There is something of the debonair traveller in Daniel Henney.
Born in the tiny town of Carson City in Michigan to a Korean mother and Irish-American father, the dapper 40-year actor has voyaged all across the globe from Europe to Asia as a model before seeing his fame catapulted through his stint in South Korean hit television drama, My Lovely Sam Soon. Since then, his filmography has filled up with stamps as dynamic as those in his passport, with memorable roles next to Hugh Jackman in X-Men Origins: Wolverine and hit series Criminal Minds. His latest, starring in travel lifestyle brand TUMI’s short film series Perfecting The Journey directed by Jon Clements, traces Daniel's exhilarating process of perfecting a scene and exploring the creative depths of his craft – something that, as Daniel reveals exclusively to us, is exactly what travelling does to him. Scroll through the gallery below to discover more:
Shooting the short film was a lot of fun; it was an opportunity to add my personality a little more. This was not an easy concept because we were trying to do a deep dive into what it's like to prepare for a scene as an actor. I wanted to show people how layered a performance has to be and how many elements go into a scene. Working with Jon [Clements] was wonderful; he was communicative and had a vision, which is the most important thing. (Pictured here is Malibu Pier)
My favourite product from TUMI is my old trusty backpack. I've had it for probably six or seven years now. I have a space for everything from my sunglasses to my passport, to my phone, to my scripts, iPad – you name it. When I go on long haul flights, I'll throw in some books and I can even bring my favourite Leica camera.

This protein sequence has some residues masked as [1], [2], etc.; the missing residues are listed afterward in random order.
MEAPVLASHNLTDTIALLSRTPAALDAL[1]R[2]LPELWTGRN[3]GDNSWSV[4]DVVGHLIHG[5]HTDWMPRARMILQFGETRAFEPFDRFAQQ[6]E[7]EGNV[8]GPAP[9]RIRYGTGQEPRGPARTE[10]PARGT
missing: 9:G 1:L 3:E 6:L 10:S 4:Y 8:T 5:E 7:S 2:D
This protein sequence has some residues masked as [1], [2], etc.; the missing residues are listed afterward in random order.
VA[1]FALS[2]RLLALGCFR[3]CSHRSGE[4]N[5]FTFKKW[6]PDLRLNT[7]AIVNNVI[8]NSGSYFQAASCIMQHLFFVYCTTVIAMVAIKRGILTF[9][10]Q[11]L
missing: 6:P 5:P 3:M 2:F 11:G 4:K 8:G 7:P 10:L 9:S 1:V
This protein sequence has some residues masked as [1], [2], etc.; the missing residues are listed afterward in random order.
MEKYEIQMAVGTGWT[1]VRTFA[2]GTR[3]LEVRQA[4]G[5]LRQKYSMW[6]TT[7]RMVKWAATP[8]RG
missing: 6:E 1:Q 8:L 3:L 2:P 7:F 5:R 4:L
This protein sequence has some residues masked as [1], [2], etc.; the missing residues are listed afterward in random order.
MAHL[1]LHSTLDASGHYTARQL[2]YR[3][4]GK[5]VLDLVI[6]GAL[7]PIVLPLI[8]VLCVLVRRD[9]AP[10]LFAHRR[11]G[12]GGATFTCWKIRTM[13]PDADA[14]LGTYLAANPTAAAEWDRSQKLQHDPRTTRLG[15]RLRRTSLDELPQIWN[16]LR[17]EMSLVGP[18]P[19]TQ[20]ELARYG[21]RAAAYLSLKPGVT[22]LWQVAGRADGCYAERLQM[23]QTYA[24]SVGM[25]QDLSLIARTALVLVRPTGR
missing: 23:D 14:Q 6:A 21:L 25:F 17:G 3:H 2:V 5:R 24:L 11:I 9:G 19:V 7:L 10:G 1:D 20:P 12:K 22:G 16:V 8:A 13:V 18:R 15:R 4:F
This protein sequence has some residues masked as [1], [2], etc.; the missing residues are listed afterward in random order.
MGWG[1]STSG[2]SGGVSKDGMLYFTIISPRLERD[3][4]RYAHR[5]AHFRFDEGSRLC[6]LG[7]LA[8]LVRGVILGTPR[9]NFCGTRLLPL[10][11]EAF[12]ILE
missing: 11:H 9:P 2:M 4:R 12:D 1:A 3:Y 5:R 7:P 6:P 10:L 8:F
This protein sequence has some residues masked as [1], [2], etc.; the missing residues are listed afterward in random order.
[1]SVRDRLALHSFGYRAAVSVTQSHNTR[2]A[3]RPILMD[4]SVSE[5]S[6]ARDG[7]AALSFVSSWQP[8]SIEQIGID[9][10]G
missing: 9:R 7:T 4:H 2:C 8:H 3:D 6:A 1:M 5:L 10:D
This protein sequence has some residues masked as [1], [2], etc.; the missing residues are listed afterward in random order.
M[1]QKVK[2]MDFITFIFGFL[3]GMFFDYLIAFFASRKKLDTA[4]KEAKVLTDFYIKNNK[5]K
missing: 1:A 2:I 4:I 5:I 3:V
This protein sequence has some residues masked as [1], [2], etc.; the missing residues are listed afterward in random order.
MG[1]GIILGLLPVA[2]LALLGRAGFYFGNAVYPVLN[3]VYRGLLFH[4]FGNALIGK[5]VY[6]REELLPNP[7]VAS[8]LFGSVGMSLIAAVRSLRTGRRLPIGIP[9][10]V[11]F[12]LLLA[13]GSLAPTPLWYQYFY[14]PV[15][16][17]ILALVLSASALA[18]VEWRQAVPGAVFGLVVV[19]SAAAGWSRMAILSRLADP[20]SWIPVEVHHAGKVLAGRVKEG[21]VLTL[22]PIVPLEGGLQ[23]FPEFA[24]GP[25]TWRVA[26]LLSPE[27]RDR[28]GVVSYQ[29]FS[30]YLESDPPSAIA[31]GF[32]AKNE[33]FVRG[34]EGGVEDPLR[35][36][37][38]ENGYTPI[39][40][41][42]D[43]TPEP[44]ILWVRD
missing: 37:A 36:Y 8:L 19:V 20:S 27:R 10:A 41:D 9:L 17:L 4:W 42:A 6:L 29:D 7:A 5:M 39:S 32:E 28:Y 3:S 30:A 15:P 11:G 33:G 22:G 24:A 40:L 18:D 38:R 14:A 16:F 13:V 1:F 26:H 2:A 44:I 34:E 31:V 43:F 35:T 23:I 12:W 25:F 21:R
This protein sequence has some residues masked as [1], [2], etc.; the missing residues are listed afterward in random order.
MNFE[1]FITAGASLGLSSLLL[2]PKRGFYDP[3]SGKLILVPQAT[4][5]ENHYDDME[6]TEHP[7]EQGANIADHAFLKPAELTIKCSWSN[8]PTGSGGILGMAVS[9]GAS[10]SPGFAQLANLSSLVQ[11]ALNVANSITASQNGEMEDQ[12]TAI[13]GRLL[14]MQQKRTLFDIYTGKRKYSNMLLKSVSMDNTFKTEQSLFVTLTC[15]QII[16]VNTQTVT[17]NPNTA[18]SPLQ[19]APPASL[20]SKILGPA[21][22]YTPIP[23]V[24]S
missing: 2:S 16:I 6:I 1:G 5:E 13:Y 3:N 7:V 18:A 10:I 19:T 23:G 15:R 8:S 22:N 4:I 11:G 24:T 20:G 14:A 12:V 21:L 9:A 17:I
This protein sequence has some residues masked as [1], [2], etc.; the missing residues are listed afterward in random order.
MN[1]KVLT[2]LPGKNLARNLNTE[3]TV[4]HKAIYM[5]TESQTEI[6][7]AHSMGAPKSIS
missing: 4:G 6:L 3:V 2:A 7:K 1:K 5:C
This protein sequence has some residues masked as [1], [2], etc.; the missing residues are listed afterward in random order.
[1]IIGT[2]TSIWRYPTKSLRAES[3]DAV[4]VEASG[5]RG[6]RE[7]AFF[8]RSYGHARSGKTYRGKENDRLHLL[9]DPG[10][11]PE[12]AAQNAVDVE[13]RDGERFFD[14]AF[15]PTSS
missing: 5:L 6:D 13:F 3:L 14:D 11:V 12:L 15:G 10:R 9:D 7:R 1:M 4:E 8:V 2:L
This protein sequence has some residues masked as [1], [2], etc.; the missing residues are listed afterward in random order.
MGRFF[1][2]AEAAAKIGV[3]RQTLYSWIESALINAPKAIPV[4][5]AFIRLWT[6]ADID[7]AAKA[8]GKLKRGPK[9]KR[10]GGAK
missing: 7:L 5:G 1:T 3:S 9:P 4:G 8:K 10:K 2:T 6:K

Growing up I never thought I'd be able to travel. It wasn’t something people in the small town where I was from got to do. My first time using a passport was actually to go to Hong Kong; being on an airplane for 17 hours, I'll never forget landing at Hong Kong airport, coming in over the water and seeing the boats, the mist and the mountains. There was really sort of a romantic element to it, it was like a fantasy come true. From that point forward I was kind of hooked.
To have deep conversations with people you meet in a bar in Singapore or to walk across the Sidney Harbour bridge with a bungee cord around your waist; to drive a manual transmission through Koh Samui Thailand; to have an apartment on the Vltava River in Prague. It is all these experiences that inform you as a human and as an actor. The more informed you are, you just have so many more layers to what you can do performance wise. (Pictured here is The St. Regis Bali Resort)
Home to me is Los Angeles. As I was remodelling my home there, I would often describe it as a cabin on acid. It’s a mid-century contemporary home built in 1957, we landscaped the entire home, we really did a number on it and it took us a year. Now it's exactly what I wanted, it's sort of that Michigan cabin in Los Angeles feel with a modern flair. My second home is in Michigan. It's on a beautiful lake in Northern Michigan, it's very much a lake home feel.
A lot of the hotels I love because of an emotional connection to them. I've been fortunate to have stayed in the ocean villas at St. Regis Bali many times where you get rooms with 25-feet ceilings, Balinese themed architecture and the lagoon that connects 40 villas. The Mandarin Oriental Hong Kong is one of my favourite hotels because that's where we would always stay when we came in with my friends, we would always meet there and have a drink before we went out and had dinner. The Soho Grand in New York is where I would always stay when I visit.
The most important thing that travel has taught me is that it's a really big world out there. There are so many people, and everyone just wants to connect. Everyone just wants to find what they're looking for in life. Travel has really taught me to be empathetic, understanding and patient with not only other people but with myself. It's not always easy, but that's a very important thing to aspire to be in life.